As a profession we are constantly striving to move away from the stereotype of QA with success defined as zero bugs in production. Instead we strive for our companies and teams to understand that testing should be considered throughout and within the ideas brainstorming, design review and coding activities rather than purely at the end of the development process when a build becomes available. Then, if a bug is found in released software we aim to look at how that bug escaped detection and improve the team’s testing, coding and design processes going forward.
However, hearing the phrase “there’s a bug in production” still drives a lightning bolt of self-doubt and blame through my very core. I start questioning internally whether I’m being blamed for the failure and kick myself for missing the bug as I feel the adrenaline flow and my heart beat faster. Even in the best agile project team where blame is never mentioned – I still blame myself for letting the bug through, even though logically I know that I did no such thing.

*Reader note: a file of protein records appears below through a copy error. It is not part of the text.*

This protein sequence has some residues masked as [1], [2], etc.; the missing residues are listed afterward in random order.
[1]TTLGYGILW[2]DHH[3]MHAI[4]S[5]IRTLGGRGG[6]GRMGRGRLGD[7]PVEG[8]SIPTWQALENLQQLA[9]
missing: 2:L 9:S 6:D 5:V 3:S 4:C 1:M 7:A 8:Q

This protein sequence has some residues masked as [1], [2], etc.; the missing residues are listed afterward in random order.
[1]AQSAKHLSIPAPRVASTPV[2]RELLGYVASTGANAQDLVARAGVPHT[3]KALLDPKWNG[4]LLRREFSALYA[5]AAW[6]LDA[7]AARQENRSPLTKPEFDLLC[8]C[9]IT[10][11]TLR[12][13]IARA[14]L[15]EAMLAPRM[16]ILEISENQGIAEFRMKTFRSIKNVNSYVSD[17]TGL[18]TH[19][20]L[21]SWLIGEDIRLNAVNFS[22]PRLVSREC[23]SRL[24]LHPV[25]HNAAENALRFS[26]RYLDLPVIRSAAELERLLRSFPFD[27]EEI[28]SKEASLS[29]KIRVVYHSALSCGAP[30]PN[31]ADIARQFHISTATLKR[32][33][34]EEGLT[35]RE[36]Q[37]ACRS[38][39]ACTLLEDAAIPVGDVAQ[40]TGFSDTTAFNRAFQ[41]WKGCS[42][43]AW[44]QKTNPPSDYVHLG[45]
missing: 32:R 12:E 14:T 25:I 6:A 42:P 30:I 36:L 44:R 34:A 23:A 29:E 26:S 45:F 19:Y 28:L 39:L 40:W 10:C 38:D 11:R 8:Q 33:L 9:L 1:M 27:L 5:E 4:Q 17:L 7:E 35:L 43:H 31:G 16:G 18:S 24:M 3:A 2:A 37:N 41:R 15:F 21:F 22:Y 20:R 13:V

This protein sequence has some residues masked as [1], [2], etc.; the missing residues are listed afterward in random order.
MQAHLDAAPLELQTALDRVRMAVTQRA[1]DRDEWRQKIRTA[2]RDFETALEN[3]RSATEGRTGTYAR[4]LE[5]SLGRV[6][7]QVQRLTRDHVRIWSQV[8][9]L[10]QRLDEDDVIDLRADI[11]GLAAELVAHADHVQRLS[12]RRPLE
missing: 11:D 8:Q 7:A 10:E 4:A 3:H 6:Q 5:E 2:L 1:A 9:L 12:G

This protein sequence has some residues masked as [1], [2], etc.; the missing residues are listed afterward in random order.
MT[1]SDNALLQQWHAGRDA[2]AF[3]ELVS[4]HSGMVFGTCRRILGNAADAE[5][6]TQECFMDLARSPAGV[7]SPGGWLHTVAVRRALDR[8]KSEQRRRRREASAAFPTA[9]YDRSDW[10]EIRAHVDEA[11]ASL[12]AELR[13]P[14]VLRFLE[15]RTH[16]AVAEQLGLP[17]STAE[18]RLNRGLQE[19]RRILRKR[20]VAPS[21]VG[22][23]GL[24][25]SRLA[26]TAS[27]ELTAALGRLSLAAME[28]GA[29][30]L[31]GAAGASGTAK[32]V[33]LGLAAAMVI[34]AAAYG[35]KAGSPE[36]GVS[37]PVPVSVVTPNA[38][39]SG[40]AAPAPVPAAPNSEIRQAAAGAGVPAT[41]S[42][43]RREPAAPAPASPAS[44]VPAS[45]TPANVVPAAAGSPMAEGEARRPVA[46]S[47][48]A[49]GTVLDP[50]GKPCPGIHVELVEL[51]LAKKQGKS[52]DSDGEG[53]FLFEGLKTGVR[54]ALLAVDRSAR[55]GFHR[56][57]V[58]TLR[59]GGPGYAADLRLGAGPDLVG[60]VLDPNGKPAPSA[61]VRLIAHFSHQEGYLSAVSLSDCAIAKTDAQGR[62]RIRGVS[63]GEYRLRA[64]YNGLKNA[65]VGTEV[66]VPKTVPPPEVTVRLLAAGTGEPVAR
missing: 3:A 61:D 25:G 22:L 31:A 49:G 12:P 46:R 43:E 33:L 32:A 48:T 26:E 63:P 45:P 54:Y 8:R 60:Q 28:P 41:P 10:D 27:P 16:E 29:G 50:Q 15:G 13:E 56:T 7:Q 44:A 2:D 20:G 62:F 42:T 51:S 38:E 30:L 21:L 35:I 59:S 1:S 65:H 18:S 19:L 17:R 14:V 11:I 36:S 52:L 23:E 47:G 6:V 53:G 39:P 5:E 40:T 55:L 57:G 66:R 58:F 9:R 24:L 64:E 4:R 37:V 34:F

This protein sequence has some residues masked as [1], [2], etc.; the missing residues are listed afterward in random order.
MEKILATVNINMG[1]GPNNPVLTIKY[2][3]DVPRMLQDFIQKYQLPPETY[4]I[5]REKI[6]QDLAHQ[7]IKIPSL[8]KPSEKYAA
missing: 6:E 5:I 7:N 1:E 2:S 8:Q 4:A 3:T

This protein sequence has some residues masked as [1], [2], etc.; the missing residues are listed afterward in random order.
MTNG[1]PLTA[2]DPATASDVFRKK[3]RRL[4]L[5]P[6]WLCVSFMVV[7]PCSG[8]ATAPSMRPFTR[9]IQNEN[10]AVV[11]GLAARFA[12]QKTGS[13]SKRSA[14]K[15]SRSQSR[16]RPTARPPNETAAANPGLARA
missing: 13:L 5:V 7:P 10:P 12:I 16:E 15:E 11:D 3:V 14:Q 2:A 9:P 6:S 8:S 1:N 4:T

I’m sure I’m not alone.
The truth is that the adrenaline and self-doubt can be great drivers of understanding problems, finding or confirming fixes and staying alert until the situation is resolved. But, when these situations occur on a frequent basis, or in batches without sufficient recovery time then the blame and self-doubt can take hold.
Even in the best projects with collaborative teams experiencing minimal production issues – It can be hard to maintain a healthy and happy sense of self whilst also being the ‘bad guy’ pointing out the problems.
There’s no perfect solution to this situation but I have a few ideas to share, drawn from my own personal experience. Hopefully this talk will inspire other testers to share stories, share experiences and (potentially grudgingly) admit that testers, like their team mates, are human too.